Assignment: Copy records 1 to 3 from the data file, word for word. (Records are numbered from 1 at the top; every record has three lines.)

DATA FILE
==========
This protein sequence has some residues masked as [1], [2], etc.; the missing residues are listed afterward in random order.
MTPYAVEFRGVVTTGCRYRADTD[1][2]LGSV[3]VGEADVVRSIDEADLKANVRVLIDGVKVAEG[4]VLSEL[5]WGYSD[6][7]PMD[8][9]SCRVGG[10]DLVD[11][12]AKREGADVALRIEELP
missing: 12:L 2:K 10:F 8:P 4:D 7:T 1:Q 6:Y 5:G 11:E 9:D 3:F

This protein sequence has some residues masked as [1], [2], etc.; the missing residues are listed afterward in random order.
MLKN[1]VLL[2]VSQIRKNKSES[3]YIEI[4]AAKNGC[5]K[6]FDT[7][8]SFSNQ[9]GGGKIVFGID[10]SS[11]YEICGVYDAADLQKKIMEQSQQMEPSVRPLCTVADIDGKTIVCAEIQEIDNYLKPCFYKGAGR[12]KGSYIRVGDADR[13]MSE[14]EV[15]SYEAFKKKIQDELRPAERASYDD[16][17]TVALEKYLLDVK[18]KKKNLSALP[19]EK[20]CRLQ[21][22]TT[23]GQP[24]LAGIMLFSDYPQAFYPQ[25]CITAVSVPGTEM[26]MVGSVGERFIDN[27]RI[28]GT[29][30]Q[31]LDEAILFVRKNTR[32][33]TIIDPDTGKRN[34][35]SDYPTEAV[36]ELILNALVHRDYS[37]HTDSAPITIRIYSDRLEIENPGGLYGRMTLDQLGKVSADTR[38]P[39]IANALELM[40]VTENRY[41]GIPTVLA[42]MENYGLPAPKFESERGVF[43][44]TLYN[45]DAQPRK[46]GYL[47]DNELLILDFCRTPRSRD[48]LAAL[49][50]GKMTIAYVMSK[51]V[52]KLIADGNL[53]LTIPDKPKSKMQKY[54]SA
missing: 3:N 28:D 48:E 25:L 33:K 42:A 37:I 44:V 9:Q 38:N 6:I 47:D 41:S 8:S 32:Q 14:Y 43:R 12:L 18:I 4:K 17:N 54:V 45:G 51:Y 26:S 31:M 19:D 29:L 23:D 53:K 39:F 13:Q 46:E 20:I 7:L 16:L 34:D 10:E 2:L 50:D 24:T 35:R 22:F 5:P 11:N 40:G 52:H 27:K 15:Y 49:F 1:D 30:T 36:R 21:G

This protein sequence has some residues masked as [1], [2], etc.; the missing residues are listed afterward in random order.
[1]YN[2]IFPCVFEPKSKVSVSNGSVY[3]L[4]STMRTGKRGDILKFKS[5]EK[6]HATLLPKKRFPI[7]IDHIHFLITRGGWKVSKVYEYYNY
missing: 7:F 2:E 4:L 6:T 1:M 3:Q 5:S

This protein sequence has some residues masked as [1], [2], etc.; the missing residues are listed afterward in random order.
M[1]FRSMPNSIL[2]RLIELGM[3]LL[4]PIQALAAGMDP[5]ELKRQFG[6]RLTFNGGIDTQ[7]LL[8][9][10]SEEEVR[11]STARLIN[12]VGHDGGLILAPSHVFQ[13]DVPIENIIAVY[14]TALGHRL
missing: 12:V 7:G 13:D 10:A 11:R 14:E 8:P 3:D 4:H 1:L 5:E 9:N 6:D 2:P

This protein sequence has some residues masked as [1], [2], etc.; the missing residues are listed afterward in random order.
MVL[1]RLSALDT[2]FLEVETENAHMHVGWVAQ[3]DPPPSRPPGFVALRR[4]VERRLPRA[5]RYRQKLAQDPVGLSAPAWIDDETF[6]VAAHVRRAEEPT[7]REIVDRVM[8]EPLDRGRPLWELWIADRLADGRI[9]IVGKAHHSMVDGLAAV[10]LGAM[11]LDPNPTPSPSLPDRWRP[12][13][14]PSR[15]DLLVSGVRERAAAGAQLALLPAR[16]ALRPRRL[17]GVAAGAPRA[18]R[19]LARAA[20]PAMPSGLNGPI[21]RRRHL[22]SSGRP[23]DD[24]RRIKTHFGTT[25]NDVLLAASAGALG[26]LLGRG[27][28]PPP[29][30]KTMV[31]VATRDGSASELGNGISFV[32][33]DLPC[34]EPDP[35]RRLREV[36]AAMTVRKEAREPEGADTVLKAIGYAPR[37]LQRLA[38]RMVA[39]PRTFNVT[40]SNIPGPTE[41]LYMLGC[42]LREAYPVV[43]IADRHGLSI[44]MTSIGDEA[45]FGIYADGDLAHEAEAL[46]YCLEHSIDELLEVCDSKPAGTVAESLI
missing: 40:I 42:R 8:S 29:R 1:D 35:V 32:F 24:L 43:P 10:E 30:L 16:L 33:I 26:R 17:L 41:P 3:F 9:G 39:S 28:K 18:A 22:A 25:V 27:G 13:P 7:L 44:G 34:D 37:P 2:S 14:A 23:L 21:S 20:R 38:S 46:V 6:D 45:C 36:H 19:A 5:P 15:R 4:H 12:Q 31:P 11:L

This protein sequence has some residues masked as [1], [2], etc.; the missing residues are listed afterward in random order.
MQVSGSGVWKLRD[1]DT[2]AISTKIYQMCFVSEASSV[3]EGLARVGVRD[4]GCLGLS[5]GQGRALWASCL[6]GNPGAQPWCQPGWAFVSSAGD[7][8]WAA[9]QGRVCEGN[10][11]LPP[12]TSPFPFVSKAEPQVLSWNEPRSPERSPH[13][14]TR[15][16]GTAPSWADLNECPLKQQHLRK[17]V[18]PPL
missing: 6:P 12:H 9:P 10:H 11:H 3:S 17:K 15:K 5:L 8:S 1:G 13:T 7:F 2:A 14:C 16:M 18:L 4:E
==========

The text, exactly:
This protein sequence has some residues masked as [1], [2], etc.; the missing residues are listed afterward in random order.
MTPYAVEFRGVVTTGCRYRADTD[1][2]LGSV[3]VGEADVVRSIDEADLKANVRVLIDGVKVAEG[4]VLSEL[5]WGYSD[6][7]PMD[8][9]SCRVGG[10]DLVD[11][12]AKREGADVALRIEELP
missing: 12:L 2:K 10:F 8:P 4:D 7:T 1:Q 6:Y 5:G 11:E 9:D 3:F

This protein sequence has some residues masked as [1], [2], etc.; the missing residues are listed afterward in random order.
MLKN[1]VLL[2]VSQIRKNKSES[3]YIEI[4]AAKNGC[5]K[6]FDT[7][8]SFSNQ[9]GGGKIVFGID[10]SS[11]YEICGVYDAADLQKKIMEQSQQMEPSVRPLCTVADIDGKTIVCAEIQEIDNYLKPCFYKGAGR[12]KGSYIRVGDADR[13]MSE[14]EV[15]SYEAFKKKIQDELRPAERASYDD[16][17]TVALEKYLLDVK[18]KKKNLSALP[19]EK[20]CRLQ[21][22]TT[23]GQP[24]LAGIMLFSDYPQAFYPQ[25]CITAVSVPGTEM[26]MVGSVGERFIDN[27]RI[28]GT[29][30]Q[31]LDEAILFVRKNTR[32][33]TIIDPDTGKRN[34][35]SDYPTEAV[36]ELILNALVHRDYS[37]HTDSAPITIRIYSDRLEIENPGGLYGRMTLDQLGKVSADTR[38]P[39]IANALELM[40]VTENRY[41]GIPTVLA[42]MENYGLPAPKFESERGVF[43][44]TLYN[45]DAQPRK[46]GYL[47]DNELLILDFCRTPRSRD[48]LAAL[49][50]GKMTIAYVMSK[51]V[52]KLIADGNL[53]LTIPDKPKSKMQKY[54]SA
missing: 3:N 28:D 48:E 25:L 33:K 42:A 37:I 44:V 9:Q 38:N 6:I 47:D 41:S 8:S 32:Q 14:Y 43:R 12:L 18:I 4:K 17:N 54:V 45:G 51:Y 26:S 31:M 19:D 29:L 23:D 53:K 39:F 13:Q 46:E 20:I 7:L 16:L 34:D 10:E 2:L 50:D 24:T 35:R 22:F 5:P 11:N 40:G 52:H 27:K 15:Y 49:F 1:D 30:T 36:R 21:G

This protein sequence has some residues masked as [1], [2], etc.; the missing residues are listed afterward in random order.
[1]YN[2]IFPCVFEPKSKVSVSNGSVY[3]L[4]STMRTGKRGDILKFKS[5]EK[6]HATLLPKKRFPI[7]IDHIHFLITRGGWKVSKVYEYYNY
missing: 7:F 2:E 4:L 6:T 1:M 3:Q 5:S